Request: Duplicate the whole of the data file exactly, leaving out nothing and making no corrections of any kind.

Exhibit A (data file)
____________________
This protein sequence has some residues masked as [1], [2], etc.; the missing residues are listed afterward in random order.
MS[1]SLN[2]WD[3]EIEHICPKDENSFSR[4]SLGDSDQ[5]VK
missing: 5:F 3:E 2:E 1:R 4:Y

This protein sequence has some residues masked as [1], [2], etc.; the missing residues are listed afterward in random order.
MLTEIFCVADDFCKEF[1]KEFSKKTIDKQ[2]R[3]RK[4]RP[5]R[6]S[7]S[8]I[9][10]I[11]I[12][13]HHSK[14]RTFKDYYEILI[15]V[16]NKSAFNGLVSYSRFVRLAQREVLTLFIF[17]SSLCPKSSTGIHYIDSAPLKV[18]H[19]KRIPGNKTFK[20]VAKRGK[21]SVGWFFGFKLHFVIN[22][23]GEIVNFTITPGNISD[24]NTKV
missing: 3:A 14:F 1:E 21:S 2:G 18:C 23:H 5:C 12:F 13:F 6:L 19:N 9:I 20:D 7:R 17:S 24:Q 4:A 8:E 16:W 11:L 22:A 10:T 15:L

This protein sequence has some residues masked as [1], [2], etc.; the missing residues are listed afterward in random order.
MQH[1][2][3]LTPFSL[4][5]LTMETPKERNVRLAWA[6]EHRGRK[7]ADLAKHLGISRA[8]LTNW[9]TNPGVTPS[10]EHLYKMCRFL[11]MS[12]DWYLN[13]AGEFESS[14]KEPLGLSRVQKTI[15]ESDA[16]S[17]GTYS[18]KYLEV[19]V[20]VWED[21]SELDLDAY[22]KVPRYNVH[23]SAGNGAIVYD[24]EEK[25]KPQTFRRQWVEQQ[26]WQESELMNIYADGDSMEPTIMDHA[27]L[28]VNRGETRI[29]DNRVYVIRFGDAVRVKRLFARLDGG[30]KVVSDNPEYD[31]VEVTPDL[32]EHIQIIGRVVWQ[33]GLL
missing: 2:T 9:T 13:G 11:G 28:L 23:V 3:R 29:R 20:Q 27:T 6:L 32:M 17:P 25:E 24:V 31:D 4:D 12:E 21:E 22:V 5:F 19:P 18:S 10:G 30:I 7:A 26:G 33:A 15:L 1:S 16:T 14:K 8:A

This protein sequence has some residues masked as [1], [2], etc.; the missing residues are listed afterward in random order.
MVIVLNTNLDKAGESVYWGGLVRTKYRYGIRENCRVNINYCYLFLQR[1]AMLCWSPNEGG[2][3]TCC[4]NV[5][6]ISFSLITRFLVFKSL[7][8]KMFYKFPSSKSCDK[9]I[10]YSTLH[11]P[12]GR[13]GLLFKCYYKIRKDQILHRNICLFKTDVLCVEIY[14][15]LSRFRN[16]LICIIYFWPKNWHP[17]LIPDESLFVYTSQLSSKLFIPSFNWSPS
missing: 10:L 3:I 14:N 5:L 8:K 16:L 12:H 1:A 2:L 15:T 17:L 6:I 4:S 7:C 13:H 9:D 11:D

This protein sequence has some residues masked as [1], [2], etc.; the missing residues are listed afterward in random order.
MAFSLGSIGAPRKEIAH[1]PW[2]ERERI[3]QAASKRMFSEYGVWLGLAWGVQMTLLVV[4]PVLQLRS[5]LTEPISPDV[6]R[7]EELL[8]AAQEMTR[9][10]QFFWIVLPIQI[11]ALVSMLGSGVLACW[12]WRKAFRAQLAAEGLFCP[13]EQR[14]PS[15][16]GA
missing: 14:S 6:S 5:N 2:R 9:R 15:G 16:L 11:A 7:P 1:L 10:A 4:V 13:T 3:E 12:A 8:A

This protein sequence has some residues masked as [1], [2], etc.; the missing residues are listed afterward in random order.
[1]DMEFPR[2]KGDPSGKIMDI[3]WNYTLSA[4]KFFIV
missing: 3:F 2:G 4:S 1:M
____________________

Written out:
This protein sequence has some residues masked as [1], [2], etc.; the missing residues are listed afterward in random order.
MS[1]SLN[2]WD[3]EIEHICPKDENSFSR[4]SLGDSDQ[5]VK
missing: 5:F 3:E 2:E 1:R 4:Y

This protein sequence has some residues masked as [1], [2], etc.; the missing residues are listed afterward in random order.
MLTEIFCVADDFCKEF[1]KEFSKKTIDKQ[2]R[3]RK[4]RP[5]R[6]S[7]S[8]I[9][10]I[11]I[12][13]HHSK[14]RTFKDYYEILI[15]V[16]NKSAFNGLVSYSRFVRLAQREVLTLFIF[17]SSLCPKSSTGIHYIDSAPLKV[18]H[19]KRIPGNKTFK[20]VAKRGK[21]SVGWFFGFKLHFVIN[22][23]GEIVNFTITPGNISD[24]NTKV
missing: 3:A 14:F 1:E 21:S 2:G 18:C 23:H 5:C 12:F 13:F 6:L 19:N 9:I 20:D 7:R 17:S 24:Q 4:A 8:E 16:W 11:L 22:A 10:T 15:L

This protein sequence has some residues masked as [1], [2], etc.; the missing residues are listed afterward in random order.
MQH[1][2][3]LTPFSL[4][5]LTMETPKERNVRLAWA[6]EHRGRK[7]ADLAKHLGISRA[8]LTNW[9]TNPGVTPS[10]EHLYKMCRFL[11]MS[12]DWYLN[13]AGEFESS[14]KEPLGLSRVQKTI[15]ESDA[16]S[17]GTYS[18]KYLEV[19]V[20]VWED[21]SELDLDAY[22]KVPRYNVH[23]SAGNGAIVYD[24]EEK[25]KPQTFRRQWVEQQ[26]WQESELMNIYADGDSMEPTIMDHA[27]L[28]VNRGETRI[29]DNRVYVIRFGDAVRVKRLFARLDGG[30]KVVSDNPEYD[31]VEVTPDL[32]EHIQIIGRVVWQ[33]GLL
missing: 2:T 9:T 13:G 11:G 28:L 23:V 3:R 29:R 20:Q 27:T 6:L 32:M 17:P 25:E 24:V 31:D 4:D 12:E 21:E 22:V 5:F 19:P 18:S 10:G 30:I 7:A 26:G 33:A 15:L 1:S 16:T 14:K 8:A

This protein sequence has some residues masked as [1], [2], etc.; the missing residues are listed afterward in random order.
MVIVLNTNLDKAGESVYWGGLVRTKYRYGIRENCRVNINYCYLFLQR[1]AMLCWSPNEGG[2][3]TCC[4]NV[5][6]ISFSLITRFLVFKSL[7][8]KMFYKFPSSKSCDK[9]I[10]YSTLH[11]P[12]GR[13]GLLFKCYYKIRKDQILHRNICLFKTDVLCVEIY[14][15]LSRFRN[16]LICIIYFWPKNWHP[17]LIPDESLFVYTSQLSSKLFIPSFNWSPS
missing: 10:L 3:I 14:N 5:L 8:K 16:L 12:H 1:A 2:L 15:T 17:L 6:I 4:S 7:C 13:H 9:D 11:D

This protein sequence has some residues masked as [1], [2], etc.; the missing residues are listed afterward in random order.
MAFSLGSIGAPRKEIAH[1]PW[2]ERERI[3]QAASKRMFSEYGVWLGLAWGVQMTLLVV[4]PVLQLRS[5]LTEPISPDV[6]R[7]EELL[8]AAQEMTR[9][10]QFFWIVLPIQI[11]ALVSMLGSGVLACW[12]WRKAFRAQLAAEGLFCP[13]EQR[14]PS[15][16]GA
missing: 14:S 6:S 5:N 2:R 9:R 15:G 16:L 11:A 7:P 1:L 10:A 4:V 13:T 3:E 12:A 8:A

This protein sequence has some residues masked as [1], [2], etc.; the missing residues are listed afterward in random order.
[1]DMEFPR[2]KGDPSGKIMDI[3]WNYTLSA[4]KFFIV
missing: 3:F 2:G 4:S 1:M